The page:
It’s cold and flu season. I don’t know about you, but I’m never without my hand sanitizer. In other words, I’m acting with 100% more precaution than Gabriel and Riley did in this week’s Intelligence. The duo head to Texas to investigate a deadly virus that mutates with every new victim, is spreading at an exponential rate and kills people within a matter of days. Gabriel learns that the “patient zero” in question is Luther Vick, a prisoner who was supposedly put to death the week before.
Twice (twice!) Gabriel and Riley move into capture Luther, and twice (twice!) they don’t have on hazmat suits. The most Riley does is ask Gabriel to put on a pair of gloves, which I think is the equivalent of placing a band aid on a gushing wound. Such completely illogical moments make enjoying the show nearly impossible. (This nonsense appeared to be so Riley could get infected with the virus, and Gabriel could risk infection protecting her.)
Intelligence does seem to have settled on a formula for each episode. Josh Holloway needs to appear with little clothes on doing something sexy at least once—this time he was doing push-ups in a tank top with tousled hair. And Gabriel and Riley need to exchange flirtatious dialogue in a completely inappropriate place at a completely inappropriate time. This time it’s in the execution chambers of a Texas prison. “Not a bad-looking corpse, huh?” Gabriel says to her with a devilish grin because really what’s more romantic than an execution chamber?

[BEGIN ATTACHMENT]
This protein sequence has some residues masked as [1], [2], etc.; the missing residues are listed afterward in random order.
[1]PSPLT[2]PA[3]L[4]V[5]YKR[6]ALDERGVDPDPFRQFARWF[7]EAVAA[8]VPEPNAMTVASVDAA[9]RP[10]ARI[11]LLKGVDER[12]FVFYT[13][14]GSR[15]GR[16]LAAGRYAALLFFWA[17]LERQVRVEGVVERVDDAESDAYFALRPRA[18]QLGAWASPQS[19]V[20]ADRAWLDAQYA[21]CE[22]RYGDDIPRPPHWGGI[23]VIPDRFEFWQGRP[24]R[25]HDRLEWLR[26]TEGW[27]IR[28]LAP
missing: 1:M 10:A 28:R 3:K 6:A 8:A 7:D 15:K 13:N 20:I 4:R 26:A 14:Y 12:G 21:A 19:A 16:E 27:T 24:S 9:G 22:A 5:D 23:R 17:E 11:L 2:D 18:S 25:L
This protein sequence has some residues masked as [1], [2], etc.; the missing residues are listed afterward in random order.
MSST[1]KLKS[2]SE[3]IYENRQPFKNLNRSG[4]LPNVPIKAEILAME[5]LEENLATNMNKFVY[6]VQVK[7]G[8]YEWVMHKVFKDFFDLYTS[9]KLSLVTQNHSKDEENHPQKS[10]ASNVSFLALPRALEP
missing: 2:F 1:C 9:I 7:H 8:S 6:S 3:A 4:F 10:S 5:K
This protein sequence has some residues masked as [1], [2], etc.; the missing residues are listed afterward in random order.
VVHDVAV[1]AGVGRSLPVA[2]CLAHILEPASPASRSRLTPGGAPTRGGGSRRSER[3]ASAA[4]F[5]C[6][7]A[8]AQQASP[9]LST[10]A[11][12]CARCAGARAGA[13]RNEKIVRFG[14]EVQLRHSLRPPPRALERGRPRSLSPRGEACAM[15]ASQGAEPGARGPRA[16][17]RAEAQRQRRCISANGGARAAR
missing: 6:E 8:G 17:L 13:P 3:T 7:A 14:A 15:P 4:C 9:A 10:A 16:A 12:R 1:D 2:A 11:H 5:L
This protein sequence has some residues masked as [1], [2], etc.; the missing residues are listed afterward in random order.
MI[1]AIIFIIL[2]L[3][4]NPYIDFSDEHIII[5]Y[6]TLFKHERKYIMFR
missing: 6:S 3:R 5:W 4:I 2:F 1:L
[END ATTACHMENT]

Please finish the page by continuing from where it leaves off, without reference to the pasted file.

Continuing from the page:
The third thing every episode needs to have is Lillian Strand getting into conflict with either her higher ups or her peers. This time, she’s taking down a general in the Pentagon. Nelson refers to her as a “Disney villain.” But once again the scenes with Lillian fall flat—that’s mostly due to the fact she often stuck behind a bunch of computer screens spewing a lot of techno-babble dialogue.
But the real crux of the show’s problem is the relationship between Gabriel and Riley. As we’ve already established, Holloway oozes charisma and charm. He can get away with a lot of ridiculous dialogue. But the show is pushing it. I can’t believe him as a credible character when he’s being attacked by a special forces team and still has time to say to Riley with a twinkle in his eye, “Do you know how emasculating it is when you tackle me like that?” after she saves his life.
The kind of dance a leading man and woman do on shows like this is delicate and can’t be handled so cavalierly. If they don’t act like they’re in danger when they are in danger, the audience isn’t going to believe it, either. The show runners might be advised to watch a few early episodes of Castle to get an idea of how this “will they or won’t they” tension should be handled.
Other thoughts on “Patient Zero”:
—Gabriel’s wife Amelia came up quite a bit in this episode which supports my speculation that she’s not quite dead yet.
—Can they please give Michael Rady more to do as Chris Jameson? The man suffered through the Melrose Place reboot. He deserves better.
—They seriously need to come up with better episode titles.
Amy Amatangelo is a Boston-based freelance writer and a regular contributor to Paste. You can follow her on Twitter or her blog.